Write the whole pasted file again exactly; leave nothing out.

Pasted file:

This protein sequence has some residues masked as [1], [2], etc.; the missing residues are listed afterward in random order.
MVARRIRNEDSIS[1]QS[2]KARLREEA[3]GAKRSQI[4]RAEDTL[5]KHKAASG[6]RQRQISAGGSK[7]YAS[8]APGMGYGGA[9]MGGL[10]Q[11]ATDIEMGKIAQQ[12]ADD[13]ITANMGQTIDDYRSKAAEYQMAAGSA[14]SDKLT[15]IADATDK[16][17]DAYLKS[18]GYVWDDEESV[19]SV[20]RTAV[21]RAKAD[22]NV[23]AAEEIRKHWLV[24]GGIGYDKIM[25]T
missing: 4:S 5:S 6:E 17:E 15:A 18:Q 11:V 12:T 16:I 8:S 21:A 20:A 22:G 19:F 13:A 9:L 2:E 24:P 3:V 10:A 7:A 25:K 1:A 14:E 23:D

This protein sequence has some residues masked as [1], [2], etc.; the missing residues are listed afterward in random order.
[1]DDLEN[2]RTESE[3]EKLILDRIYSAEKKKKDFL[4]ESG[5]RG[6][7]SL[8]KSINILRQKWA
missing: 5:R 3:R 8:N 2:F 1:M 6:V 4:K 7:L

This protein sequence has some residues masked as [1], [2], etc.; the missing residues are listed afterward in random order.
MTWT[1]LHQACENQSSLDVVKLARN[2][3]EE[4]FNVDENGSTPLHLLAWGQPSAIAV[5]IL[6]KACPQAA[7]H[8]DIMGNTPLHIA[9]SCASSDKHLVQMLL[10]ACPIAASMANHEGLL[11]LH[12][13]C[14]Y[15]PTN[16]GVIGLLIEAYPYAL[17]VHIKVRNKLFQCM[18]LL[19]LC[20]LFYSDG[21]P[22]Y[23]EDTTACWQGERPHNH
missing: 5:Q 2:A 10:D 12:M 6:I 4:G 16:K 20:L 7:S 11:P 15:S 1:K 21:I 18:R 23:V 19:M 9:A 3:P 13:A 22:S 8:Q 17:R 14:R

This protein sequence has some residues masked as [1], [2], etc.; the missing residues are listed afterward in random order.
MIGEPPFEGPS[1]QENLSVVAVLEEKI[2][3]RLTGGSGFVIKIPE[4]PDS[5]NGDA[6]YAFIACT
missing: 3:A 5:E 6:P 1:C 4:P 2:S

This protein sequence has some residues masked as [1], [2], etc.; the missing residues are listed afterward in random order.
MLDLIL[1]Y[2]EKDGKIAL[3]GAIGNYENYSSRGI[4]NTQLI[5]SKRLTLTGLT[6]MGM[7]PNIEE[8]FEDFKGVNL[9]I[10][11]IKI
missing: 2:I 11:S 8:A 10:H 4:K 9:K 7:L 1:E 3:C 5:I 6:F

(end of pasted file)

This protein sequence has some residues masked as [1], [2], etc.; the missing residues are listed afterward in random order.
MVARRIRNEDSIS[1]QS[2]KARLREEA[3]GAKRSQI[4]RAEDTL[5]KHKAASG[6]RQRQISAGGSK[7]YAS[8]APGMGYGGA[9]MGGL[10]Q[11]ATDIEMGKIAQQ[12]ADD[13]ITANMGQTIDDYRSKAAEYQMAAGSA[14]SDKLT[15]IADATDK[16][17]DAYLKS[18]GYVWDDEESV[19]SV[20]RTAV[21]RAKAD[22]NV[23]AAEEIRKHWLV[24]GGIGYDKIM[25]T
missing: 4:S 5:S 6:E 17:E 15:A 18:Q 11:V 12:T 16:I 8:S 21:A 20:A 22:G 19:F 13:A 9:L 2:E 24:P 3:V 10:A 7:A 25:K 1:A 14:E 23:D

This protein sequence has some residues masked as [1], [2], etc.; the missing residues are listed afterward in random order.
[1]DDLEN[2]RTESE[3]EKLILDRIYSAEKKKKDFL[4]ESG[5]RG[6][7]SL[8]KSINILRQKWA
missing: 5:R 3:R 8:N 2:F 1:M 6:V 4:K 7:L

This protein sequence has some residues masked as [1], [2], etc.; the missing residues are listed afterward in random order.
MTWT[1]LHQACENQSSLDVVKLARN[2][3]EE[4]FNVDENGSTPLHLLAWGQPSAIAV[5]IL[6]KACPQAA[7]H[8]DIMGNTPLHIA[9]SCASSDKHLVQMLL[10]ACPIAASMANHEGLL[11]LH[12][13]C[14]Y[15]PTN[16]GVIGLLIEAYPYAL[17]VHIKVRNKLFQCM[18]LL[19]LC[20]LFYSDG[21]P[22]Y[23]EDTTACWQGERPHNH
missing: 5:Q 2:A 10:D 12:M 6:I 4:G 16:K 20:L 7:S 11:P 15:S 1:K 21:I 18:R 23:V 19:M 9:A 3:P 13:A 22:S 8:Q 17:R 14:R

This protein sequence has some residues masked as [1], [2], etc.; the missing residues are listed afterward in random order.
MIGEPPFEGPS[1]QENLSVVAVLEEKI[2][3]RLTGGSGFVIKIPE[4]PDS[5]NGDA[6]YAFIACT
missing: 3:A 5:E 6:P 1:C 4:P 2:S

This protein sequence has some residues masked as [1], [2], etc.; the missing residues are listed afterward in random order.
MLDLIL[1]Y[2]EKDGKIAL[3]GAIGNYENYSSRGI[4]NTQLI[5]SKRLTLTGLT[6]MGM[7]PNIEE[8]FEDFKGVNL[9]I[10][11]IKI
missing: 2:I 11:S 8:A 10:H 4:K 9:K 7:L 1:E 3:C 5:I 6:F